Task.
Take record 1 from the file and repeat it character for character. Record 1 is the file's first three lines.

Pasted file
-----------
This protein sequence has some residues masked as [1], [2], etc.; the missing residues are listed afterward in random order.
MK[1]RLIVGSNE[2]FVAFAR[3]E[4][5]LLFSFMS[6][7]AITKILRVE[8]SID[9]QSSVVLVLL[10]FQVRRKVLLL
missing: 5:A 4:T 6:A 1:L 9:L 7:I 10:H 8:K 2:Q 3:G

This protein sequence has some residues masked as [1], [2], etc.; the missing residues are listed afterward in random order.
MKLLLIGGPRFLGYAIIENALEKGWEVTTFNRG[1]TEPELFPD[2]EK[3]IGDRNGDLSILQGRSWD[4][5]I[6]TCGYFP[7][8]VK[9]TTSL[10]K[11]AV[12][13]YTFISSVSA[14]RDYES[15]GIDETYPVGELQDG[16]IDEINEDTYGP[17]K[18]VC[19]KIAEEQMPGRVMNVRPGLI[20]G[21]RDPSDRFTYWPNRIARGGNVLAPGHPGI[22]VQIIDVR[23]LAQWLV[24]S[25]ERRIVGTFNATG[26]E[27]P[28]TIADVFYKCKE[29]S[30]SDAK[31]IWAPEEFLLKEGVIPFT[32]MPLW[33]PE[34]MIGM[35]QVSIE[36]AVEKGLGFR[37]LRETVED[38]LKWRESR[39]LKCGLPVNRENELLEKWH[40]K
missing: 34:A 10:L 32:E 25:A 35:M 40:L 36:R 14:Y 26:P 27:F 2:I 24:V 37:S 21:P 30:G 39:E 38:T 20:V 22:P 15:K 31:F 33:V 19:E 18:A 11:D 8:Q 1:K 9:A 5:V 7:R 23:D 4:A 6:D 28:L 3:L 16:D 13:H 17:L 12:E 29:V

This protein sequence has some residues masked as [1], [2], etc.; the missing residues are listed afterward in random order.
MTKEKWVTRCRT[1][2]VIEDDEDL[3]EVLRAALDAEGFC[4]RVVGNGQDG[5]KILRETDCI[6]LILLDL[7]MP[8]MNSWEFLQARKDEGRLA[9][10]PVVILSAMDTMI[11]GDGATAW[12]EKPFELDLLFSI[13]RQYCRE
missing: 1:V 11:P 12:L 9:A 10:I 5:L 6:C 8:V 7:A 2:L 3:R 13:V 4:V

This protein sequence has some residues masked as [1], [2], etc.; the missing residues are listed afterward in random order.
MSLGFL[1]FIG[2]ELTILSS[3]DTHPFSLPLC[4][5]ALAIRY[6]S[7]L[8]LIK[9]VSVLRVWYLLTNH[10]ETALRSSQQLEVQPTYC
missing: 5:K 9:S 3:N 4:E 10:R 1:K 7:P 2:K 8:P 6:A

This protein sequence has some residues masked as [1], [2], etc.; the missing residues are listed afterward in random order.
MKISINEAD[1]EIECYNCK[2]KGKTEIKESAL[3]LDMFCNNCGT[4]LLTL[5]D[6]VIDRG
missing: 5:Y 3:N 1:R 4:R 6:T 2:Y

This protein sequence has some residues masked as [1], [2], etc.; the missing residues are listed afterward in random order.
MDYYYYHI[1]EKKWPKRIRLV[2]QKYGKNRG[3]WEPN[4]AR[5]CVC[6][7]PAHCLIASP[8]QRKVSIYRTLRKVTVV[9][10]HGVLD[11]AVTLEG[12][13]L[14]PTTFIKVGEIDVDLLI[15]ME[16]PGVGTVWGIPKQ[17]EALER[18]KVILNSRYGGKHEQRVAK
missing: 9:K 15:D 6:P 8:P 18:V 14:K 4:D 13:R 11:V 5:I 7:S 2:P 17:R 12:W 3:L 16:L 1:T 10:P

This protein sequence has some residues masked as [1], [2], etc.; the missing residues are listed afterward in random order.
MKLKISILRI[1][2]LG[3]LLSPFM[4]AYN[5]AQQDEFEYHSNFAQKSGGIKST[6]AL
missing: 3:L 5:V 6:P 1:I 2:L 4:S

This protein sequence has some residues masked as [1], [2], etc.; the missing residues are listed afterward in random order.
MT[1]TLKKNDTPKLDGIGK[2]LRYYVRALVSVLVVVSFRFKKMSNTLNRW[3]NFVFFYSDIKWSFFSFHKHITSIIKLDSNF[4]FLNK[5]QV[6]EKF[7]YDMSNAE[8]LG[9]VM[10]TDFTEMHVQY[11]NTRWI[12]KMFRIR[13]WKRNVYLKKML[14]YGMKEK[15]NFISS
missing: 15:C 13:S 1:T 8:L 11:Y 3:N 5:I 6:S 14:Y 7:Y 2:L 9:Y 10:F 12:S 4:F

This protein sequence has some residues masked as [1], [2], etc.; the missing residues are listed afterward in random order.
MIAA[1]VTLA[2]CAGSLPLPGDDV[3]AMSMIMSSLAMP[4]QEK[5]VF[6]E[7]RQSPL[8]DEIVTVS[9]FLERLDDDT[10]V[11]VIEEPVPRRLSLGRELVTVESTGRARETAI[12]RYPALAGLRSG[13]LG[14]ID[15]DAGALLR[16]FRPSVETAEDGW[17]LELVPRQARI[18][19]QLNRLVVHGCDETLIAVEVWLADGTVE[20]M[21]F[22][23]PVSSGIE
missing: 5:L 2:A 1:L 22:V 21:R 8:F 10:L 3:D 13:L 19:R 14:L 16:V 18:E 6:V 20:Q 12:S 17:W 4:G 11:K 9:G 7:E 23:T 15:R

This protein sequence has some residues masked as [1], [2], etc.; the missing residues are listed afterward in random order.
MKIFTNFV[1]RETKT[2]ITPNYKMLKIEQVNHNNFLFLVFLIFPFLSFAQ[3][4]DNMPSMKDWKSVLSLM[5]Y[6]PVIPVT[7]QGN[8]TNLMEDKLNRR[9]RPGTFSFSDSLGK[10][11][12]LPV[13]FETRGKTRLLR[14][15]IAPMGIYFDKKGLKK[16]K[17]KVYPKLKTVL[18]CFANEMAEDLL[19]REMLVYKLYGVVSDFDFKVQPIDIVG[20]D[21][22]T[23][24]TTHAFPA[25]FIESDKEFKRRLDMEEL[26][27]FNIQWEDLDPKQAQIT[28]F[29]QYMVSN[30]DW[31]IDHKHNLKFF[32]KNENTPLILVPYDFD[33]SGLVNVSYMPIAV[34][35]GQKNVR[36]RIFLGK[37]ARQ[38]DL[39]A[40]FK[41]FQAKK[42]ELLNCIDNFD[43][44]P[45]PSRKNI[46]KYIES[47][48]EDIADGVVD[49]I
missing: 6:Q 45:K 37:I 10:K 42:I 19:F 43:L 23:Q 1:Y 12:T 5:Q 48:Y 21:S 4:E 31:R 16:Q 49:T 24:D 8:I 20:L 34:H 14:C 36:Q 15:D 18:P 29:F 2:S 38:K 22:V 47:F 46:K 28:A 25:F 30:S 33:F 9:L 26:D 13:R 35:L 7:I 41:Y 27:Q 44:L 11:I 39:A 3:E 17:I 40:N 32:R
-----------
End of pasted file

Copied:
This protein sequence has some residues masked as [1], [2], etc.; the missing residues are listed afterward in random order.
MK[1]RLIVGSNE[2]FVAFAR[3]E[4][5]LLFSFMS[6][7]AITKILRVE[8]SID[9]QSSVVLVLL[10]FQVRRKVLLL
missing: 5:A 4:T 6:A 1:L 9:L 7:I 10:H 8:K 2:Q 3:G